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EEOC secures $100,000 from Chicago Kia dealership after alleged discrimination

By Mark Iandolo | May 8, 2018

Discrimination 01

CHICAGO (Legal Newsline) — The U.S. Equal Employment Opportunity Commission (EEOC) announced April 26 that Evergreen Kia, a car dealership in Chicago, will pay $100,000 and adjust its business practices after allegations of sexual orientation and disability discrimination.

"We thank Evergreen Kia for its commitment to settle this case before the parties incurred significant costs and for its willingness to modify its policies, provide training to its employees, and to have an outside monitor investigate complaints of discrimination," EEOC Chicago regional attorney Gregory M. Gochanour said in a statement.

According to the EEOC, a car salesperson at Evergreen Kia was harassed for suffering from Crohn’s disease and for being gay. The harassment allegedly came directly from the dealership’s owner. The EEOC alleges the owner subjected the employee to such offensive harassment that the employee was forced to quit. Alleged conduct of this nature violates Title VII of the 1964 Civil Rights Act and the Americans with Disability Act of 1991 (ADA).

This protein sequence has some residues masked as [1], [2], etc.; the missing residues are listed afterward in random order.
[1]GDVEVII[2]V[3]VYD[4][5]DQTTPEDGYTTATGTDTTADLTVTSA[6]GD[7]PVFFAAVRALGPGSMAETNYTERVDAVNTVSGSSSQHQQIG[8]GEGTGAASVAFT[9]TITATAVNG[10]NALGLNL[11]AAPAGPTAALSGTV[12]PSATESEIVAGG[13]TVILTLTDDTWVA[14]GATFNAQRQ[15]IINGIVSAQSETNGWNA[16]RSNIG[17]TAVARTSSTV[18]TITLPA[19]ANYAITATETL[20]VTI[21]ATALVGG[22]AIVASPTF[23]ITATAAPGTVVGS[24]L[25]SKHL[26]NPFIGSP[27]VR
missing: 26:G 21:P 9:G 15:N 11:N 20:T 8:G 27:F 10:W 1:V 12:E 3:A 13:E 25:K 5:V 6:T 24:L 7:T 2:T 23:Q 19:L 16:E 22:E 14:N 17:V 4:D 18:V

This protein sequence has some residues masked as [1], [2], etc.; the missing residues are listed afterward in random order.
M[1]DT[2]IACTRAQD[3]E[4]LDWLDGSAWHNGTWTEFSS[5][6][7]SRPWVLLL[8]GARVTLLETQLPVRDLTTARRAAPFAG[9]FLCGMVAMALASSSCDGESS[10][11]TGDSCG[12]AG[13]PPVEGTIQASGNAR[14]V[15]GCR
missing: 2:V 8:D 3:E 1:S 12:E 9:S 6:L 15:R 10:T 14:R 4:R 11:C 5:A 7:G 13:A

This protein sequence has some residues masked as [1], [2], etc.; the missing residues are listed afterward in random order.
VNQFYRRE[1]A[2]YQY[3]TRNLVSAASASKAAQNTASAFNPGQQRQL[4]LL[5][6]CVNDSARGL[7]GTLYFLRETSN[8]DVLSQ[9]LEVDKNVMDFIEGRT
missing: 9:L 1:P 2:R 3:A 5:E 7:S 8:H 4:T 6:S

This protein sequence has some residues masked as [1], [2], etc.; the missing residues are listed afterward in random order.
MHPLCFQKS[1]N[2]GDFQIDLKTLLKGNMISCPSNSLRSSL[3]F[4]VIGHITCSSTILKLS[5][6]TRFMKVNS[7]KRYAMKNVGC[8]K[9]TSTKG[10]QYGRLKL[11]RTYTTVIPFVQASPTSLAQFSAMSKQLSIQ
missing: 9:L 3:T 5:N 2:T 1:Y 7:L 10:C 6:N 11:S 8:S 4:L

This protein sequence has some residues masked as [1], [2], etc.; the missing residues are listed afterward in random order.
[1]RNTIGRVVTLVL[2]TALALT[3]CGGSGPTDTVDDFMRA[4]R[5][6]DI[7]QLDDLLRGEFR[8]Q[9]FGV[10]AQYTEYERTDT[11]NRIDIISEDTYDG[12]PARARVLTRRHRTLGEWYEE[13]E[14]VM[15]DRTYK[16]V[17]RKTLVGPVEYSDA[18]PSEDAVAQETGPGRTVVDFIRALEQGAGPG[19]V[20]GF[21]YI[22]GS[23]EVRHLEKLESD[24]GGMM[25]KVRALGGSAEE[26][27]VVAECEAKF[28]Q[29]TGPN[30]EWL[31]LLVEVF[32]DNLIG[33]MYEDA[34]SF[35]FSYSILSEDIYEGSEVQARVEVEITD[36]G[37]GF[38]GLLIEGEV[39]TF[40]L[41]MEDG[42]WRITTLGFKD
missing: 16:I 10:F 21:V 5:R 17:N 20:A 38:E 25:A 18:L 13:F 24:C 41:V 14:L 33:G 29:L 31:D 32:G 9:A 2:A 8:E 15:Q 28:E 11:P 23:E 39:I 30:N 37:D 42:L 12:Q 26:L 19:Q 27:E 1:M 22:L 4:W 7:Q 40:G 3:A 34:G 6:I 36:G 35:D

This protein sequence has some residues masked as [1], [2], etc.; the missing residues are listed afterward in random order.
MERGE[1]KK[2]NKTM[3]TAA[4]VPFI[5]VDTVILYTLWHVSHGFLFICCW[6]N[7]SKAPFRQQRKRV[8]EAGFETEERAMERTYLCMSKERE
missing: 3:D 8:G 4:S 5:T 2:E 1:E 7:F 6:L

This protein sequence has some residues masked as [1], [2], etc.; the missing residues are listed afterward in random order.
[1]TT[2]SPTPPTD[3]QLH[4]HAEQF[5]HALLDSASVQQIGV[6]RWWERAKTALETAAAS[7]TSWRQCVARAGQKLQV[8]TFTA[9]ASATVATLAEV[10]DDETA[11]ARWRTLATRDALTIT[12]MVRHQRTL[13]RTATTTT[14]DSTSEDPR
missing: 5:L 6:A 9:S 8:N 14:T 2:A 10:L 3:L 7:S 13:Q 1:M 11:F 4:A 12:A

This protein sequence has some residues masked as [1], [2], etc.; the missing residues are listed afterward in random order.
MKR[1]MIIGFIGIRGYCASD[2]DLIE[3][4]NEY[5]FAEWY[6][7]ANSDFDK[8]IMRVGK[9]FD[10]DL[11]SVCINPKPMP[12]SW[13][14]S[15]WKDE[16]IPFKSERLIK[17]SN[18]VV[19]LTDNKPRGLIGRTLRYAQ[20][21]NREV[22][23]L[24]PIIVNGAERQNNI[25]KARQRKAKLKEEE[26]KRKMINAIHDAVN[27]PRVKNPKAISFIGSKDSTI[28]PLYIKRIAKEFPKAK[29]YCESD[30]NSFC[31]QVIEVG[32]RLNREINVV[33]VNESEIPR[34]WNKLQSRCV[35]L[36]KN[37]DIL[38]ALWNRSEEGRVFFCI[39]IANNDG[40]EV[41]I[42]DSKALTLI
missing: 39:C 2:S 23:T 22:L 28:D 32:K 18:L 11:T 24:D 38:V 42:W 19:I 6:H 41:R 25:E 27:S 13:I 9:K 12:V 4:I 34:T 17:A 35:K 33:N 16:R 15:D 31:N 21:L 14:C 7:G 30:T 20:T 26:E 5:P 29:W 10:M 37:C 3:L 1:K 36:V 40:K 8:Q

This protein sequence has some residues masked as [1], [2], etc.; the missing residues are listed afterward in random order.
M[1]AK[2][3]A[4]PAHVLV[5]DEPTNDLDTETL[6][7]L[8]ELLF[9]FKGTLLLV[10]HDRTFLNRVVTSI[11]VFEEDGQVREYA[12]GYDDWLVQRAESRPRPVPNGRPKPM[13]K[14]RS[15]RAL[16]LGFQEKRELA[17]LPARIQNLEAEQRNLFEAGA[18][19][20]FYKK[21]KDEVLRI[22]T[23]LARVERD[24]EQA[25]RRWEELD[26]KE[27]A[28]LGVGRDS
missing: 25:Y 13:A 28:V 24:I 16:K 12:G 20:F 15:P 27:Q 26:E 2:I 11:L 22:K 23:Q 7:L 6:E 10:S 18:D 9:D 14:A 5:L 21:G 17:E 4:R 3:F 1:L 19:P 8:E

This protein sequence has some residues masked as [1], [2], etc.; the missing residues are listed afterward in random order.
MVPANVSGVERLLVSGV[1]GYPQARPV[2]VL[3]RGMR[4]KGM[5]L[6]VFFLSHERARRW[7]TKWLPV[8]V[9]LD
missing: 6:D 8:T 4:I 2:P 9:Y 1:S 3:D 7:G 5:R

"The EEOC will continue to enforce the federal laws so that all gay and disabled employees have the same opportunities as everyone else to work in environments free from harassment,” Julianne Bowman, the EEOC's district director for the Chicago District Office, said in a statement.

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U.S. Equal Employment Opportunity Commission